I was reminded of this old and often forgotten cohabitation of Islam and Christianity when I visited the old Mughal capital of Fatehpur Sikri, south of my home in Delhi, last week. On the arched gateway of the principal mosque I saw something that startled me when I first saw it 30 years ago. Here was one of the greatest pieces of Muslim architecture, but the calligraphy which lined the inside of the arch leading into the mosque read as follows: "Jesus, Son of Mary (on whom be peace) said: The World is a Bridge, pass over it, but build no houses upon it. He who hopes for a day, may hope for eternity; but the World endures but an hour. Spend it in prayer, for the rest is unseen."
The inscription is at first doubly surprising. Not only is it odd to find an apparently Christian quotation given centre stage in a Muslim monument, but the inscription itself is unfamiliar. It certainly sounds the sort of thing Jesus might have said, but did Jesus really say that the world was like a bridge? And even if he had, why would a Muslim emperor want to place such a phrase on the entrance to the main mosque in his capital city?
The phrase emblazoned over the gateway is, I learnt, one of several hundred sayings and stories of Jesus that fill Arabic and Islamic literature. Some of these derive from the four canonical gospels, others from now-rejected early Christian texts like the Gnostic Gospel of Thomas, others again from the wider oral Christian culture-compost of the Near East - possibly authentic sayings and stories, in other words, which Islam has retained but which Western Christianity has lost.
These sayings of Jesus circulated around the Muslim world from Spain to China, and many are still familiar to educated Muslims today. They fill out and augment the profoundly reverential picture of Christ painted in the Koran where Jesus is called the Messiah, the Messenger, the Prophet, Word and Spirit of God, though - in common with some currents of heterodox Christian thought of the period - his outright divinity is questioned. There are also frequent mentions of his mother Mary who is said to be exalted "above the women of the two worlds (celestial and temporal)" and like Jesus, a "model" for Muslims. Mary is in fact the only woman mentioned by her proper name in the entire Koran, and appears more often in the Koran than she does in the Gospels.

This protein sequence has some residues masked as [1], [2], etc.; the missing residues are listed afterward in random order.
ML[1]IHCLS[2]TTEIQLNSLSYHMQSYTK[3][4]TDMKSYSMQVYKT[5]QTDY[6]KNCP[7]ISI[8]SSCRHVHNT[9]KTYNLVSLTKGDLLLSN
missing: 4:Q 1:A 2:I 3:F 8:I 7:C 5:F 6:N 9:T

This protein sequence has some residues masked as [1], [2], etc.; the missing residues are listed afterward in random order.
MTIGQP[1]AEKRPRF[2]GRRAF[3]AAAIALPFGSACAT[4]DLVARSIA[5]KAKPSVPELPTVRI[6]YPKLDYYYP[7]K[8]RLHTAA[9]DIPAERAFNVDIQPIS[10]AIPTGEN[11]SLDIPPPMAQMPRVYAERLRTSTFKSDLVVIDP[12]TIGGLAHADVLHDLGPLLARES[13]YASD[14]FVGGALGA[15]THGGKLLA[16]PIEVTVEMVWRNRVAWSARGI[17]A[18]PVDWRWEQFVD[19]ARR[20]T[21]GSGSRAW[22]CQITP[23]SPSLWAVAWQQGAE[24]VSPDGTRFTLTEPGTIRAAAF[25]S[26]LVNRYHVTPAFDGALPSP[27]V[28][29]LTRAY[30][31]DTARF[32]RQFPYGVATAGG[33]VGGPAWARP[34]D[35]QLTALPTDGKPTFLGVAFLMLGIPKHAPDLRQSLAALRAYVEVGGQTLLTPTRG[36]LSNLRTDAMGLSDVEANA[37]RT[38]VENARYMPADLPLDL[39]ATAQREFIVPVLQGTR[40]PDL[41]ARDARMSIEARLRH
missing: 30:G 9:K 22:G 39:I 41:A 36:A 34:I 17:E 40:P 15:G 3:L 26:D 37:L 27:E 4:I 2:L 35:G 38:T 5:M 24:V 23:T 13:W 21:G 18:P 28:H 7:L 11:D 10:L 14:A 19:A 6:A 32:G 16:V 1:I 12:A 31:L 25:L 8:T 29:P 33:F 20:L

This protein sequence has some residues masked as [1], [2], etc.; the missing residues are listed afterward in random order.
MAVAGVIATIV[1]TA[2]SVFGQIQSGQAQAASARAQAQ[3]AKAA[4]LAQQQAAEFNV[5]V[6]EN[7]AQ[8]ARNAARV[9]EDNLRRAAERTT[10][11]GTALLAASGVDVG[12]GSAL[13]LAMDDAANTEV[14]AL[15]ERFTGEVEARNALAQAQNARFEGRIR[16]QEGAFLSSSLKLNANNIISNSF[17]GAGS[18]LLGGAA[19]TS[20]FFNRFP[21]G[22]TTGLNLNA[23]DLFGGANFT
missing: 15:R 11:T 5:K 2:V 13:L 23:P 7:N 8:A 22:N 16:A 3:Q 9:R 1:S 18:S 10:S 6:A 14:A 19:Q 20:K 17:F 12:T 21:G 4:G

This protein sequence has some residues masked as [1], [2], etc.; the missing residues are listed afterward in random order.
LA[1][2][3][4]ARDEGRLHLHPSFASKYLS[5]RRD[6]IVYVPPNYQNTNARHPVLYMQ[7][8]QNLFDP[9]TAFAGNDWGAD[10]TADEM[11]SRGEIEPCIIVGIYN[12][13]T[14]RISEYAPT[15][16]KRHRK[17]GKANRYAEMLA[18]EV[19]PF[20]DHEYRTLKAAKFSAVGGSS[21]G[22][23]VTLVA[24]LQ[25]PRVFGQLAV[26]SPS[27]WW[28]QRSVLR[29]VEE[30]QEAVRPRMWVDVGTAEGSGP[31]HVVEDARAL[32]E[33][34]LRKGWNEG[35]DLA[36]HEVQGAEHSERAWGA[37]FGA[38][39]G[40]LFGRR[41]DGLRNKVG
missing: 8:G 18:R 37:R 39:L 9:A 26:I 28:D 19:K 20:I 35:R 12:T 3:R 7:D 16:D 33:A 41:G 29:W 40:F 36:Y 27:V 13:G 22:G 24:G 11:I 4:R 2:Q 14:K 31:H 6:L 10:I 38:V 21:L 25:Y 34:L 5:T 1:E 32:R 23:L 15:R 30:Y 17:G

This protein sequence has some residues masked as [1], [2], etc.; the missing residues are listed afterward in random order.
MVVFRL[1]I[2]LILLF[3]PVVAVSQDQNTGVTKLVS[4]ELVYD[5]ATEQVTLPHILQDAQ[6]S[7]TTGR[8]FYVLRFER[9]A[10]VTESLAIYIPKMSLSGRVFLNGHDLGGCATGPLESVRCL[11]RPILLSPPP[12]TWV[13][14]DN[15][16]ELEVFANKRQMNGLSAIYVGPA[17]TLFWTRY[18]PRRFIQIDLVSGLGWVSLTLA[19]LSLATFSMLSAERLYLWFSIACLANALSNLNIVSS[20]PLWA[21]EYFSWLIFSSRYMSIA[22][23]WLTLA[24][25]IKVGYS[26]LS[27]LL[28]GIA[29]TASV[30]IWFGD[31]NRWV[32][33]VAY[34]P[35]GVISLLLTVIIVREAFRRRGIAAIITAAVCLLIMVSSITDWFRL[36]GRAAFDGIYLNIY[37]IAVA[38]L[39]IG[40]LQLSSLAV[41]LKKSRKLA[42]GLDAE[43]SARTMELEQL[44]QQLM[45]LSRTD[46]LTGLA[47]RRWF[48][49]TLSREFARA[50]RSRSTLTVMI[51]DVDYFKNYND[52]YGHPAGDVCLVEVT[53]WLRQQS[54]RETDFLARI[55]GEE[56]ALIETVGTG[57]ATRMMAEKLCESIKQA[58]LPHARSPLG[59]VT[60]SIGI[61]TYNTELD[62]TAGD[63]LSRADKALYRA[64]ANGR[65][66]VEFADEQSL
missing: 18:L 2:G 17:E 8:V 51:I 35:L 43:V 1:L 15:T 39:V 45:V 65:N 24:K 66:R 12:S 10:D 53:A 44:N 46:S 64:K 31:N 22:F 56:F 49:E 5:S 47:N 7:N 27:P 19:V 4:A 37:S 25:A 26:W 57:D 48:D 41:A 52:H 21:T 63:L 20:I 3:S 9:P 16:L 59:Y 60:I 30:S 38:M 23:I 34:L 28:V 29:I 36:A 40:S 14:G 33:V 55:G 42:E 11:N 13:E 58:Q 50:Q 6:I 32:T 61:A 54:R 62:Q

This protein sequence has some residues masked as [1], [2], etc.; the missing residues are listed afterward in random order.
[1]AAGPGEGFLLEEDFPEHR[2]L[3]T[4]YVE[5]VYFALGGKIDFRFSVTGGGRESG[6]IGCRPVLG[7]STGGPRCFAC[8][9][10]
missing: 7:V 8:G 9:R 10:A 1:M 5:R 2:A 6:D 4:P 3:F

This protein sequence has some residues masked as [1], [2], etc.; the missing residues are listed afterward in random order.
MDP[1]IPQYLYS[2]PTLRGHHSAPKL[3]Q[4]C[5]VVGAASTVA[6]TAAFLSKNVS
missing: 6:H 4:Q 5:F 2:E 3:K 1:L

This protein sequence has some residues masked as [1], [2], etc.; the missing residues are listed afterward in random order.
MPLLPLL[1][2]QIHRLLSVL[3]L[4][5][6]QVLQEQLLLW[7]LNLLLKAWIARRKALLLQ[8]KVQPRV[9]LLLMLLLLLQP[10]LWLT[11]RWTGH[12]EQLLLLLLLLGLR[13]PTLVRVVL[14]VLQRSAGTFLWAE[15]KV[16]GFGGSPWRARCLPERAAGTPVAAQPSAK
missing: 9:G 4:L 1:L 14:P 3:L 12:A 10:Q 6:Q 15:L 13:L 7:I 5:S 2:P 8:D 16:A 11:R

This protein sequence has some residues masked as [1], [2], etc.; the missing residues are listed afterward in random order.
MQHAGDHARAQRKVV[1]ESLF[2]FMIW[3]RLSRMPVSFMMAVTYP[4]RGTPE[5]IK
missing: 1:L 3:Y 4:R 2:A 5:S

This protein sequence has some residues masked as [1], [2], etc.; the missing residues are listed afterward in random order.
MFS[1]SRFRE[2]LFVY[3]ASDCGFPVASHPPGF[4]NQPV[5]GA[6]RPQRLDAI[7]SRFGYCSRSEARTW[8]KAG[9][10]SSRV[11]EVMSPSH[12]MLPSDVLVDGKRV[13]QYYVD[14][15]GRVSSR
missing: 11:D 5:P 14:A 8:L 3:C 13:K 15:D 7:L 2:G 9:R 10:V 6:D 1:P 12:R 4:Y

This should not be a surprise. After all, both Islam and Christianity grew out of the same cultural world of the late antique Middle East. Islam accepts much of the Old and New Testaments, and obeys the Mosaic laws about circumcision and ablutions. Indeed the Koran goes as far as calling Christians the "nearest in love" to Muslims, whom it instructs in Surah 29 to "dispute not with the People of the Book [that is, Christians and Jews] save in the most courteous manner… and say, 'We believe in what has been sent down to us and what has been sent down to you; our God and your God is one, and to him we have surrendered'".